Your friend has great facts to defend against the charge of DUI. The prosecutor in order to obtain a conviction of DUI must prove that your friend was operating a motor vehicle under the influence of alcohol and or drugs. Under the facts you describe there was no driving. Your friend should contact a qualified DUI attorney in MN. He can find a qualified DUI attorney in MN at the website for the National College of DUI Defense.
Thank you for the post.
I am a DWI lawyer in Minnesota with 18 years of experience. A first offense DWI in the last ten years is a misdemeanor punishable by up to 90 days in jail and a $1000 fine.
There is also a civil case that results in the revocation of your driver's license. On a first offense over your lifetime, you may be revoked for 30 to 90 days. This is a separate case even though the challenges are largely the same. In order to challenge your license revocation, you must seek a judicial review by filing a petition within 30 days of the offense. Do not forget this critical time period. All too often people with strong defenses come to me too late to challenge the license revocation. The end result goes well beyond simply having your license revoked. A failure to challenge results in an Implied Consent violation on your record which can also affect employment and may be used to enhance any subsequent DWI offense.
There are also additional consequences to a conviction including skyrocketing insurance rates, plate impoundments and sometimes vehicle forfeitures.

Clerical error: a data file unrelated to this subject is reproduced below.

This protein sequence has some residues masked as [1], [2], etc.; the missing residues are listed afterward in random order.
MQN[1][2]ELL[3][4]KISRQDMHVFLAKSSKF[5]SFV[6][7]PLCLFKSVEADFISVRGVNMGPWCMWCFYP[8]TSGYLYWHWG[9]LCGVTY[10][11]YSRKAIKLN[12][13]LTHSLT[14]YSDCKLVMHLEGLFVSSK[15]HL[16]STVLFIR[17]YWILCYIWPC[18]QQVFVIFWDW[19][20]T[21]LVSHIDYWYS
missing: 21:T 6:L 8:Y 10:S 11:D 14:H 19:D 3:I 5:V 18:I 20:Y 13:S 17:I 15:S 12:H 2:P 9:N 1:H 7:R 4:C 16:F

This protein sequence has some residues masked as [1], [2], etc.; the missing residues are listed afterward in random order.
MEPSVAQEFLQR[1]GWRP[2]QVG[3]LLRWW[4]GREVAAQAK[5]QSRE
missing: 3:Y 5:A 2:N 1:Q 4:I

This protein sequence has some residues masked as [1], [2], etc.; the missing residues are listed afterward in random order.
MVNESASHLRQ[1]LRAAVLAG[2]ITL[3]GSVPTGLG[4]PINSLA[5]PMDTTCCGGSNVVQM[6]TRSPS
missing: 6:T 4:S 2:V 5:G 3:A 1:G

There are many challenges to a DWI. Officers must follow very specific steps as part of the arrest. If any one step is missing, the case may be dismissed.
In the present case, there is significant question as to what facts the officer relied upon for the charges. It would seem that an identifies witness provided some information that the individual charged had been driving. Even if that were to be the case, the witnesses statements can be challenged in court. There would also be a question of any potential post driving consumption.
Other points of a defense anaylsis include:
· Reasonable Suspicion. The officer must have reasonable suspicion to believe a specific crime has been committed in order to stop a person. If that reasonable suspicion is lacking the stop and the ticket may be invalid;
· Probable Cause to arrest and charge. The officer must make sufficient observations to form a basis for probable cause to believe that you were operating a vehicle while intoxicated. Oftentimes, officers perform field sobriety tests incorrectly making the arrest invalid;
· Procedures at the Station. The officer must follow very specific procedures at the station including reading and recording an Implied Consent Advisory that informs you that you have a right to a lawyer. If any of the steps are omitted, the charges may be dismissed;
· Test Procedures. Testing methods to determine blood alcohol concentrations are imperfect at best. Like any scientific method, any test result has a margin of error. If the machinery is not properly maintained and even if it is properly maintained, the test results may vary from true Blood Alcohol Concentration. A sufficient variation may result in a reduce charge or no charge.
For a FREE Consultation call us at 612.240-8005 or visit dwicounsel.com.
Should he fight it? Yes, of course. We win these all the time. But you can't win unless you fight it. Though more information is needed to begin the effort to win, I have noticed over the years that often when police charge two people as the driver, at least one of them may have a good chance of winning. But a good DWI defnese lawyer is key, and time is of the essence - since the driver has only 30 days to challenge the drivers license revocation by filing a written petition for judicial review with the court within that time period. After that - too late.
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